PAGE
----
So Much to Love

Penny Metropulos' simple setup of Shakespeare's comedy pays off

As Benedick, James Carpenter is smooth, savvy, and sexy -- the least we should expect from him. What sets him apart is his thinking. We are privy to his astounding turnaround as he overhears Leonato, Don Pedro, and Claudio set their mischievous romantic trap. Suddenly, on hearing that Beatrice lusts after him, he knows that he is madly, passionately in love with her. His breathtaking realization makes him sweetly vulnerable and appealing.

Domenique Lozano's Beatrice is a fascinating construct, a woman who can appear spinsterish and rigid one minute, tender and winsome the next. But like Benedick, this Beatrice is always highly intelligent and never seems foolishly romantic.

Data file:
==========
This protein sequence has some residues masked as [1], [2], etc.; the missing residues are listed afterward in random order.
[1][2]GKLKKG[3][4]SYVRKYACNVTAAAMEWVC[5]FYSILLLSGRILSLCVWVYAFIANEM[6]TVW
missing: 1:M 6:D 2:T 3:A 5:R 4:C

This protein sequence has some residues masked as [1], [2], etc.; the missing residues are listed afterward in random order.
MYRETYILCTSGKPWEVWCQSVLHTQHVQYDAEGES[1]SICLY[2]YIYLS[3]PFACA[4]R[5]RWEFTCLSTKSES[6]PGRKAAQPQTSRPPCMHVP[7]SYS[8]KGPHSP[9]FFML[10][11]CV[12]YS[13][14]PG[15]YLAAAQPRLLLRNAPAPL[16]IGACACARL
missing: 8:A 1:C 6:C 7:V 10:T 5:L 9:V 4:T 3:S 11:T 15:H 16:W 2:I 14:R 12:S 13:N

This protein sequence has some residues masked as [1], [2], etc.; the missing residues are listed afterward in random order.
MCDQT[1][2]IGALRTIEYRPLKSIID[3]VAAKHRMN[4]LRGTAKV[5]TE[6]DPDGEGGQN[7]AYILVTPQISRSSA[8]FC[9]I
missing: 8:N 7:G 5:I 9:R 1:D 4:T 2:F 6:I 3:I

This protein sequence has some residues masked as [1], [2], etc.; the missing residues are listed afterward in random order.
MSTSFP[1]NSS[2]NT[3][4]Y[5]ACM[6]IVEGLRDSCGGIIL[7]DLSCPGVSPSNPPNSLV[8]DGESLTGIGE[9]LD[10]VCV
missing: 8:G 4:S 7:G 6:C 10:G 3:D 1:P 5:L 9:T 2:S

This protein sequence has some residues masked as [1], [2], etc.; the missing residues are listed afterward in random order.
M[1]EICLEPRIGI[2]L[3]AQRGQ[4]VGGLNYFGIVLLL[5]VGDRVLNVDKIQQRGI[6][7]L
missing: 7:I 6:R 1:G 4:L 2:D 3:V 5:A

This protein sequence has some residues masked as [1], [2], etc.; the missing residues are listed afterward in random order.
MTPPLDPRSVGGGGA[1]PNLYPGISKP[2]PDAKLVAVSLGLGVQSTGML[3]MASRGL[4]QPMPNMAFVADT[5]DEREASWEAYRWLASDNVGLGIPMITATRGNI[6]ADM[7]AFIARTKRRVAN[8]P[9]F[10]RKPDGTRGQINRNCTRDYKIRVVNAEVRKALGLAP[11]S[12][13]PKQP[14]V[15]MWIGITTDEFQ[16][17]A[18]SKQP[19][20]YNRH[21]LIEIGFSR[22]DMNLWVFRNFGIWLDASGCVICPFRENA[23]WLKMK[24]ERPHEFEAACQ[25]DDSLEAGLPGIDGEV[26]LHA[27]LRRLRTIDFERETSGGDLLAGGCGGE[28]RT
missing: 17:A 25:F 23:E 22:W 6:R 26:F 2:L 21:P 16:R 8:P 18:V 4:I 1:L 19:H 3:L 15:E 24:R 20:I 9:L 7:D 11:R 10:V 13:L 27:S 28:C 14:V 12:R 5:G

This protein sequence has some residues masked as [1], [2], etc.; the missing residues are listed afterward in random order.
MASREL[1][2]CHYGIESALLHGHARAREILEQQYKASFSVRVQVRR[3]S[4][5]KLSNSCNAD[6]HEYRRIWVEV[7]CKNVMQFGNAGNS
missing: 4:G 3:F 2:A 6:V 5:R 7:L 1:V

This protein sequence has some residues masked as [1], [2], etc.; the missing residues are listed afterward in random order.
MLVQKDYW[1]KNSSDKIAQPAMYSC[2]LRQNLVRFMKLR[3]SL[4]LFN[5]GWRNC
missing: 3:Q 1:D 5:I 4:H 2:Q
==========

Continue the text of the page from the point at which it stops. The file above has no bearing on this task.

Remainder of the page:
As Lady Margaret, Tanya Shaffer is fresh and exuberant. But her quiet shame when she realizes she's been the pawn in the plot that undoes her mistress is eloquent in its understatement.

Don Burroughs' Claudio is puppyish, perhaps a bit too much for my taste, but his callow willingness to believe the worst of his beloved is well-balanced against his initial eagerness to marry her. Burroughs also makes Claudio's contrition arise logically and naturally. Julian Lopez-Morillas lends force and authority to Leonato, the betrayed and dishonored father; and Joe Vincent is positively gleeful as Don Pedro, the prince who loves playing Cupid.

But it's Dan Hiatt as Dogberry who nearly walks off with the show. He looks like Snoopy as the Red Baron, with his leather helmet and scarf, and he postures in a wondrously preposterous and self-important way. Dogberry thinks in malapropisms, and Hiatt spews them out with unshakable authority. It's a tour de force performance that crowns an evening full of them.

Much Ado About Nothing runs through Oct. 8 at the Bruns Memorial Amphitheatre in Orinda; call (510) 548-9666.

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